How structure diagrams can boost client understanding and reflect well upon your firm
Condensing complex legal structures into one page diagrams is a great way of helping clients to understand their situation and the work you are doing with them.
Start speaking to any accountant about the interaction of related entities and very quickly a “mud map” is sketched out depicting the relationships, who owns what and where the money flows. This is because accountants have learned that this is a great way to capture the essence as well as the details of what’s going on.
However, rather than being buried as rough notes on a client file or (worse) erased from your whiteboard, I suggest it’s time to tidy up these sketches and put them to work. Essentially, there’s a compelling case to present these diagrams more professionally and to incorporate them into your everyday processes.
The perfect communication tool
A well-presented structure diagram is a great way to help clients understand their structure. It’s here that clients can enhance their knowledge of the different entities that make up their group. For example, this is where clients come to appreciate that they might control certain assets without owning them personally – very helpful for an asset protection discussion and for estate planning.
Diagrams are also a great way of helping other professionals to quickly come to grips with a client’s situation. This, of course, includes your team members and extends to the client’s other advisers – financial planner, lawyer, finance broker etc. During my time in practice, I found such diagrams particularly enabling for the interaction of accountant and financial planner.
Producing diagrams quickly and consistently
The key, of course, is to be able to produce these diagrams quickly and consistently. Ideally, this will require minimal training and expense. Naturally, the format should lend itself to emailing. The ability to projecting up onto a big screen would also be essential.
If you are looking for such a tool to use in your firm, I recommend that you consider FuseCharts1, a solution developed by a highly respected accounting firm. With FuseCharts, the user is empowered to quickly tailor diagrams to suit each client’s circumstances, with helpful prompts to incorporate details such as directors and underlying ownership. Because FuseCharts provides a wide range of customisation options including full control over your preferred shapes and colours, it is within every user’s reach to produce first class diagrams which will prove to be excellent ambassadors for your firm.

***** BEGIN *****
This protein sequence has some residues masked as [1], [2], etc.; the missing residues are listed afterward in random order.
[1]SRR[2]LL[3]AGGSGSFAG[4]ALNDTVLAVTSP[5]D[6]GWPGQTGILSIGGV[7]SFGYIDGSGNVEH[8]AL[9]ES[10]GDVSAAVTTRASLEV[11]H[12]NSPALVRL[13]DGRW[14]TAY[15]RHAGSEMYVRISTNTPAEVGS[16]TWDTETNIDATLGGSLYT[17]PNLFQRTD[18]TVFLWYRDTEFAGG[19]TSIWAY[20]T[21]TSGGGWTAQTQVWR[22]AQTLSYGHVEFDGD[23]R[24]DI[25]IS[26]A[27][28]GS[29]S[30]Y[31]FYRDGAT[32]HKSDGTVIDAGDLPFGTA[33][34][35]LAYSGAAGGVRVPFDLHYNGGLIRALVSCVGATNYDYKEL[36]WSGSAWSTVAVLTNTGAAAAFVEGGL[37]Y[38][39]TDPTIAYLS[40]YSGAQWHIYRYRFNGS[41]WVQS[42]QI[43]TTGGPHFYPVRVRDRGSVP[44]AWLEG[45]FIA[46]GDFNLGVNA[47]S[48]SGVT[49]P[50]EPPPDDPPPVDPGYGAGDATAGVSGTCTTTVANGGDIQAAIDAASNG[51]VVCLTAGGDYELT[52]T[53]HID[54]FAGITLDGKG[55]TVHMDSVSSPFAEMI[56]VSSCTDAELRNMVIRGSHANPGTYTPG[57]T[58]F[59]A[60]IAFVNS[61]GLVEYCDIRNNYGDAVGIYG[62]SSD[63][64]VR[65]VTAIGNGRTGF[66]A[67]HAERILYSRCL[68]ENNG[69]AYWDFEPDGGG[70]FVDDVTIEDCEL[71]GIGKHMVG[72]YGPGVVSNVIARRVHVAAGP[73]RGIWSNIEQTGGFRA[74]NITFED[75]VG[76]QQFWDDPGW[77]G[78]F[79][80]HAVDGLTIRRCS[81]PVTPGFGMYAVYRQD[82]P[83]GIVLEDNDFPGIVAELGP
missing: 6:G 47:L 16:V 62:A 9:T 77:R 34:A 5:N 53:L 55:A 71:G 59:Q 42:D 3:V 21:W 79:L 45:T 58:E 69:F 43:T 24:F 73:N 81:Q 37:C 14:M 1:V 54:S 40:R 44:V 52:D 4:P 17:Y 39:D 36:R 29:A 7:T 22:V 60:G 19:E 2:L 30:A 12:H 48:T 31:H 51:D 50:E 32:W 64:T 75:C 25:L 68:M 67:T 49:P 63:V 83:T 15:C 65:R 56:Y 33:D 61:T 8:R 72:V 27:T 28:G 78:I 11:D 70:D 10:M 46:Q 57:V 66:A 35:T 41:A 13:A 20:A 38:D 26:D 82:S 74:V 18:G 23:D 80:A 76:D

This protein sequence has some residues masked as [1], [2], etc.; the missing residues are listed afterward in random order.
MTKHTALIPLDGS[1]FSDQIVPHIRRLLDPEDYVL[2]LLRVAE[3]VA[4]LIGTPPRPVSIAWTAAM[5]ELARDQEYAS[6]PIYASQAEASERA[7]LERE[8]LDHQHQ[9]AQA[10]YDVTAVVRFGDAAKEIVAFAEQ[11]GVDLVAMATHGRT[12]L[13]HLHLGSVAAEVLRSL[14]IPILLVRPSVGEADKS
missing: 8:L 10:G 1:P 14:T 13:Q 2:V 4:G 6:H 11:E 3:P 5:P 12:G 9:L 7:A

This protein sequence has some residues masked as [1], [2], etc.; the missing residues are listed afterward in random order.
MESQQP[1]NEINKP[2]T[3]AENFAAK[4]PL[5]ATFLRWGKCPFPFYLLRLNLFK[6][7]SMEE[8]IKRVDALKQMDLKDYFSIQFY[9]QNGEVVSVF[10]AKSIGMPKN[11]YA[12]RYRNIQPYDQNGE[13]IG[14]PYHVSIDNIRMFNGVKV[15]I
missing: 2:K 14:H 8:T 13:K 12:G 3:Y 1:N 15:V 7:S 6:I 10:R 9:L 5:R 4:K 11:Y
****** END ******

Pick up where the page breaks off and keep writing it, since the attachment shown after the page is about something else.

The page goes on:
The relevance for financial planners
For financial planners seeking to work with accountants, an understanding of structural diagrams is particularly important. So much the better if producing structure diagrams for clients becomes a core competence of your firm.
It’s remarkable the value that a well-constructed structure diagram can convey. Be this placed at the front of financial statements, as an appendix to finance applications or utilised to summarise strategic alternatives, such a diagram enables clients (and others) to understand what’s going on and ask questions to confirm their understanding.
Scott Charlton is a Director of Slipstream Coaching, a company dedicated to assisting financial practitioners achieve their potential. Since 2002, Scott has been applying and refining a practical approach to performance improvement based upon his own experiences as a professional practitioner and from coaching hundreds of financial services firms.
Scott is an author of three books, written for professionals in practice. He is also a Fellow of Chartered Accountants Australia and New Zealand, a member of CPA Australia and an Associate Fellow of Australian Institute of Management. For more information on Scott and his professional activities, refer to www.scottcharlton.com.au. Scott can be contacted via phone 0409 870 330 or email email@example.com.
1 For further information about FuseCharts, refer to www.fuse.work
2 For further discussion on this topic, please refer to pages 83 to 86 of my book Partnering with Accountants – refer to www.scottcharlton.com.au/Partnering_with_Accountants.php